Elon Musk wants people to get to Mars for $200,000 a ticket. A new crop of space entrepreneurs want to make it much, much cheaper.

Tim Ellis, co-founder of Inc. 30 Under 30 winner Relativity Space, spoke Wednesday at the Wall Street Journal Future of Everything Festival in New York. He was joined by TransAstra founder Joel C. Sercel. 

Relativity Space manufactures rockets in an innovative way: via 3-D printing. Ellis says the company has built the world's largest 3-D metal printer, which it can use to manufacture large parts that would normally consist of many smaller components. Already, it has built an engine comprised of just three total parts--a far cry from the 2,700 that would normally be required.

While most rockets take more than a year to build, the company wants to be able to do so in just 60 days. In theory, this will make getting to space much cheaper: Ellis says that labor comprises 80 to 90 percent of the cost of rocket manufacturing.

SpaceX, which Musk founded in 2002, was one of the first private companies to  revolutionize the space business with its reusable rockets. Musk believes that technology will ultimately make it more feasible to get humans to Mars. The Red Planet is an ambition that Ellis shares with Musk--and he hopes other entrepreneurs do as well. "We believe," Ellis says, "that there needs to be dozens to hundreds of companies working on this." 

The startup, which has $45 million in funding, has the ultimate goal of being the first company to 3-D print a rocket on Mars. By that time, he thinks, the space industry will have exploded, thanks to the decreased cost of building the vessels for getting there.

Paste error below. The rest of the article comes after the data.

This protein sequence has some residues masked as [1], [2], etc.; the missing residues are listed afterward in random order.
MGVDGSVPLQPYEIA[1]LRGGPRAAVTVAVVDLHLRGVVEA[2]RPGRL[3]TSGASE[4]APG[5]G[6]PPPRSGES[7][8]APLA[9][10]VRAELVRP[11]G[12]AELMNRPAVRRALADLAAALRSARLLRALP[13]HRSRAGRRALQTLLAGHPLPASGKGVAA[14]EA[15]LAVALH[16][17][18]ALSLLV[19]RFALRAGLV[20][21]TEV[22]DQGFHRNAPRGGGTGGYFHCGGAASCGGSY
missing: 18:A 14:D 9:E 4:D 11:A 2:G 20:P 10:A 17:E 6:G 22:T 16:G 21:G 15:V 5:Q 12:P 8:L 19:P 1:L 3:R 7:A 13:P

"I can very confidently make the bet," Ellis says, "that over time, everything that flies will be 3-D printed."

Sercel, whose company wants to mine asteroids for propellant, also believes the space industry is on the brink of an awakening. While the field is growing rapidly, it's still about a $330 billion industry globally--less than the revenue of Walmart. "This is going to become a multi-trillion dollar industry over the next several years," Sercel predicts. 

TransAstra is one of several companies that wants to mine asteroids for resources. Planetary Resources, founded by Peter Diamandis, wants to pull minerals and water from space rocks. Silicon Valley-based Deep Space Industries has similar goals--and wants to use those resources to build a city in space. The general concept behind such startups is that launching a rocket from space will greatly expand the distance it can travel, since it won't burn fuel battling the pull of Earth's gravity.

"If you can get to low earth orbit, you're halfway to anywhere in the solar system," Sercel says, crediting the theory to science fiction writer Robert Heinlein. "You think space is exciting now? It's just getting started."